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Blood vessels control brain growth

Blood vessels play a vital role in stem cell reproduction, enabling the brain to grow and develop in the womb, reveals new research in mice.

The study shows that blood vessels can increase the number of neural stem cells inside a living organism. This could be important for the design of stem cell-based therapies that aim to regenerate diseased or damaged parts of the nervous system.

The work is published in the Proceedings of the National Academy of Sciences or PNAS.

In the developing brain, new neurons are produced by neural stem cells in 'neurogenic' areas of the brain.

Here they have to be instructed when and how often they should divide or what type of cell progeny they should produce. Until now, however, the signals responsible for these instructions were elusive.

Explains lead author Mathew Tata, University College London (UCL) Institute of Ophthalmology: "We found that blood vessels play a vital role in telling neural stem cells when and how to reproduce. We examined neural stem cell behaviour in the brainstem of mice lacking the blood vessel protein NRP1, because this part of the brain is particularly important to control fundamental processes such as breathing and heart rate.

"Preventing blood vessel growth in the neurogenic areas of the brainstem interfered with normal neuron production, causing neural stem cells to lose their ability to reproduce. As a result, stem cells disappeared from the brainstem before its growth was complete.

"Therefore, mice lacking NRP1 ended up with smaller brainstems."

The research provides the first evidence that blood vessels are not only important for delivering blood to the developing brain, but also play an important role in stem cell signalling.

"Blood vessels are best known for their important function in supplying oxygen and nutrients to the brain.

"However, the most intriguing finding of this study was that blood vessels did not regulate neural stem cell behaviour in the brainstem simply through their role in brain oxygenation or keeping brain tissue healthy.

"We found that blood vessels also provide important signals that allow stem cells to reproduce for a longer period of time — before they permanently become nerve cells that cannot multiply."

Christiana Ruhrberg PhD, Developmental Biology, Cell Biology, Institute of Ophthalmology, University College London, London, England, and senior author.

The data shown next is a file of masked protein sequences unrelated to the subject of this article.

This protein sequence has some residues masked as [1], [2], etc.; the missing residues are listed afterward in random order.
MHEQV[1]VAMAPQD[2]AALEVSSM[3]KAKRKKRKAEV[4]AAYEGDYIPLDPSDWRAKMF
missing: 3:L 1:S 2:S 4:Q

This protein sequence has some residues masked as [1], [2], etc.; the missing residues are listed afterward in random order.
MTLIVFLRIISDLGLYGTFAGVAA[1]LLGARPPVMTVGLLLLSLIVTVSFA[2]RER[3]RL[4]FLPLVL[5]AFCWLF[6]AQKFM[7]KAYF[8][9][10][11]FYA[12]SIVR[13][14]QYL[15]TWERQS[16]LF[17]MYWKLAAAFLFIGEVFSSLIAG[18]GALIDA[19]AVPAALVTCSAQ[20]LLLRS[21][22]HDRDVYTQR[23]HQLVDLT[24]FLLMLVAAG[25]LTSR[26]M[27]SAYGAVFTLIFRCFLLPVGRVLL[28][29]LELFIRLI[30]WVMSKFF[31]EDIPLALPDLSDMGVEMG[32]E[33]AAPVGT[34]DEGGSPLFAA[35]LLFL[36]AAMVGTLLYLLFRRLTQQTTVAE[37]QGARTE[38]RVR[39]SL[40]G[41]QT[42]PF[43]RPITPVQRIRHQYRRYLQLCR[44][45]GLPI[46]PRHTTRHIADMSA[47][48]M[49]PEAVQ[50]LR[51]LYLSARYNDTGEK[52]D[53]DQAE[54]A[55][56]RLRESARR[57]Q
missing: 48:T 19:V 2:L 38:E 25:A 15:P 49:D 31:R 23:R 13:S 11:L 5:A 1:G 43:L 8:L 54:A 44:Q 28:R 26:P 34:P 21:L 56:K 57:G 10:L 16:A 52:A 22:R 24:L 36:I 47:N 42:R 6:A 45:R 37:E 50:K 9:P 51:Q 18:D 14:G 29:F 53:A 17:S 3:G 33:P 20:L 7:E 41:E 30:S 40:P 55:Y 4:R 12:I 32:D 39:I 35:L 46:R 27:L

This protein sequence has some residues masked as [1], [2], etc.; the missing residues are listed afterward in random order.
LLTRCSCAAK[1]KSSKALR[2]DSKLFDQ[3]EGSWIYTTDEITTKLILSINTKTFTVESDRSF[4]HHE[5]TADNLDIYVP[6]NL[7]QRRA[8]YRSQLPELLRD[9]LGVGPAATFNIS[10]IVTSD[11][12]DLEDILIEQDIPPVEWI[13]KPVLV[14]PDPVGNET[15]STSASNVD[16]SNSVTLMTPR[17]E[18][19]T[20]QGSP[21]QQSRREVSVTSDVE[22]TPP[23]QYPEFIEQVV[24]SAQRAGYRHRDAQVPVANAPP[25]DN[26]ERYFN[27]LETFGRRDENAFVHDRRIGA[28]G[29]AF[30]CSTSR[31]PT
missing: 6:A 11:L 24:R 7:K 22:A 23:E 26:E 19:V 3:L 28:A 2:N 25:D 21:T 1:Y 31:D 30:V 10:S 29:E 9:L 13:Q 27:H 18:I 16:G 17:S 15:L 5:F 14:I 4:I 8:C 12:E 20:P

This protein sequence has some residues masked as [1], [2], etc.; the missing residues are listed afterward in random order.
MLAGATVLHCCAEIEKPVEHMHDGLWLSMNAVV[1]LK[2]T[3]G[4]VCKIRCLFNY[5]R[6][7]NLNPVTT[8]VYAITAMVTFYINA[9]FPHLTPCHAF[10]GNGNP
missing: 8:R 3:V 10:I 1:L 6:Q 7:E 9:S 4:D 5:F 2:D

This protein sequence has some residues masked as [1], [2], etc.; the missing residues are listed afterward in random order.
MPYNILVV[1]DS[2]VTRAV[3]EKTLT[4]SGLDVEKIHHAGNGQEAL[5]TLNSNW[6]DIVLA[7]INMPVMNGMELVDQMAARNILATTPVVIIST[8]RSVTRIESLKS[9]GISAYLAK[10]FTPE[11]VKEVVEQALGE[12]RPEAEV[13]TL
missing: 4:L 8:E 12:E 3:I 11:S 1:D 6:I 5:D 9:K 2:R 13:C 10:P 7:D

Neural progenitor cells (NPCs) proliferate to generate precursors for new neurons. To sustain this process, NPCs balance self-renewal with the generation of progeny committed to neuronal differentiation. In the adult mammalian brain, blood vessels and vessel-derived factors help regulate this balance by modulating NPC proliferation and quiescence, independently of vascular roles in providing oxygen and nutrients. In contrast, it has been proposed that vasculature regulates NPC behavior in the developing forebrain by alleviating tissue hypoxia. We show here that germinal zone vasculature in the embryonic hindbrain regulates the balance of NPC self-renewal with neuron production, independently of roles in tissue oxygenation. Information on how blood vessels regulate neurogenesis may aid in the design of therapies for brain regeneration in injury and disease.

In the adult rodent brain, new neurons are born in two germinal regions that are associated with blood vessels, and blood vessels and vessel-derived factors are thought to regulate the activity of adult neural stem cells. Recently, it has been proposed that a vascular niche also regulates prenatal neurogenesis. Here we identify the mouse embryo hindbrain as a powerful model to study embryonic neurogenesis and define the relationship between neural progenitor cell (NPC) behavior and vessel growth. Using this model, we show that a subventricular vascular plexus (SVP) extends through a hindbrain germinal zone populated by NPCs whose peak mitotic activity follows a surge in SVP growth. Hindbrains genetically defective in SVP formation owing to constitutive NRP1 loss showed a premature decline in both NPC activity and hindbrain growth downstream of precocious cell cycle exit, premature neuronal differentiation, and abnormal mitosis patterns. Defective regulation of NPC activity was not observed in mice lacking NRP1 expression by NPCs, but instead in mice lacking NRP1 selectively in endothelial cells, yet was independent of vascular roles in hindbrain oxygenation. Therefore, germinal zone vascularization sustains NPC proliferation in the prenatal brain.

Search terms: blood vessel neural progenitor neurogenesis hindbrain NRP1

Funded by the Wellcome Trust, for more information: https://wellcome.ac.uk/what-we-do

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Nov 11, 2016   Fetal Timeline   Maternal Timeline   News   News Archive   

Neurogenesis takes place in the subventricular zone (SVZ) which forms the lining of the
lateral ventricles and the subgranular zone of the dentate gyrus in the hippocampus area.
The SVZ is where neuroblasts are formed, and then migrate via the rostral migratory stream
to the olfactory bulb.

Image Credit:
Laurie O'Keefe The Scientist


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